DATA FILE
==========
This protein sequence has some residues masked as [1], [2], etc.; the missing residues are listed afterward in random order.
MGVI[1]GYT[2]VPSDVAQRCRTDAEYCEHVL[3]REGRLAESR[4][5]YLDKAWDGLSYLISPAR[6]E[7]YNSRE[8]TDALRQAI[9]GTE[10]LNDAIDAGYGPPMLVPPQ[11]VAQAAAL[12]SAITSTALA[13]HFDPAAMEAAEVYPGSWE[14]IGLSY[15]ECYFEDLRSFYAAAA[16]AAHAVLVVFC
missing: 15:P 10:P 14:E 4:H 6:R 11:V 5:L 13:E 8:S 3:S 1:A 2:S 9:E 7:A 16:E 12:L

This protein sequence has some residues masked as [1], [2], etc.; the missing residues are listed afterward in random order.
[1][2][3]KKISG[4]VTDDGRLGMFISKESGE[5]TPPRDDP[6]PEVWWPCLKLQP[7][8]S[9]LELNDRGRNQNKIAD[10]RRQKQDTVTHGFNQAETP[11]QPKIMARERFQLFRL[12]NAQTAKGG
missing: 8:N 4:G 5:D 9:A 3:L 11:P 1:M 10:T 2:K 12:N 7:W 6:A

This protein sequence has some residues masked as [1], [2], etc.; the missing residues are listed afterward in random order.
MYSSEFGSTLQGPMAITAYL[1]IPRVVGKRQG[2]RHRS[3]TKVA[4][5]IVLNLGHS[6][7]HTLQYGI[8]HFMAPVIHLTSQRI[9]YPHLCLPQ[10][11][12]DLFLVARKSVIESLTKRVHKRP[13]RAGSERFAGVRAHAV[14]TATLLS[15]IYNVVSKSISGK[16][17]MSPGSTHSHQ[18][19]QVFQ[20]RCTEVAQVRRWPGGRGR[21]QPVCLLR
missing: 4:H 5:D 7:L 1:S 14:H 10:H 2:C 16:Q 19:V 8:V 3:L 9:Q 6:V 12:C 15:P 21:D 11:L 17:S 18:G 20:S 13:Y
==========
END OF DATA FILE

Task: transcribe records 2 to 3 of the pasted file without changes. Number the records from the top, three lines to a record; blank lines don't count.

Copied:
This protein sequence has some residues masked as [1], [2], etc.; the missing residues are listed afterward in random order.
[1][2][3]KKISG[4]VTDDGRLGMFISKESGE[5]TPPRDDP[6]PEVWWPCLKLQP[7][8]S[9]LELNDRGRNQNKIAD[10]RRQKQDTVTHGFNQAETP[11]QPKIMARERFQLFRL[12]NAQTAKGG
missing: 8:N 4:G 5:D 9:A 3:L 11:P 1:M 10:T 2:K 12:N 7:W 6:A

This protein sequence has some residues masked as [1], [2], etc.; the missing residues are listed afterward in random order.
MYSSEFGSTLQGPMAITAYL[1]IPRVVGKRQG[2]RHRS[3]TKVA[4][5]IVLNLGHS[6][7]HTLQYGI[8]HFMAPVIHLTSQRI[9]YPHLCLPQ[10][11][12]DLFLVARKSVIESLTKRVHKRP[13]RAGSERFAGVRAHAV[14]TATLLS[15]IYNVVSKSISGK[16][17]MSPGSTHSHQ[18][19]QVFQ[20]RCTEVAQVRRWPGGRGR[21]QPVCLLR
missing: 4:H 5:D 7:L 1:S 14:H 10:H 2:C 16:Q 19:V 8:V 3:L 9:Q 6:V 12:C 15:P 21:D 11:L 17:S 18:G 20:S 13:Y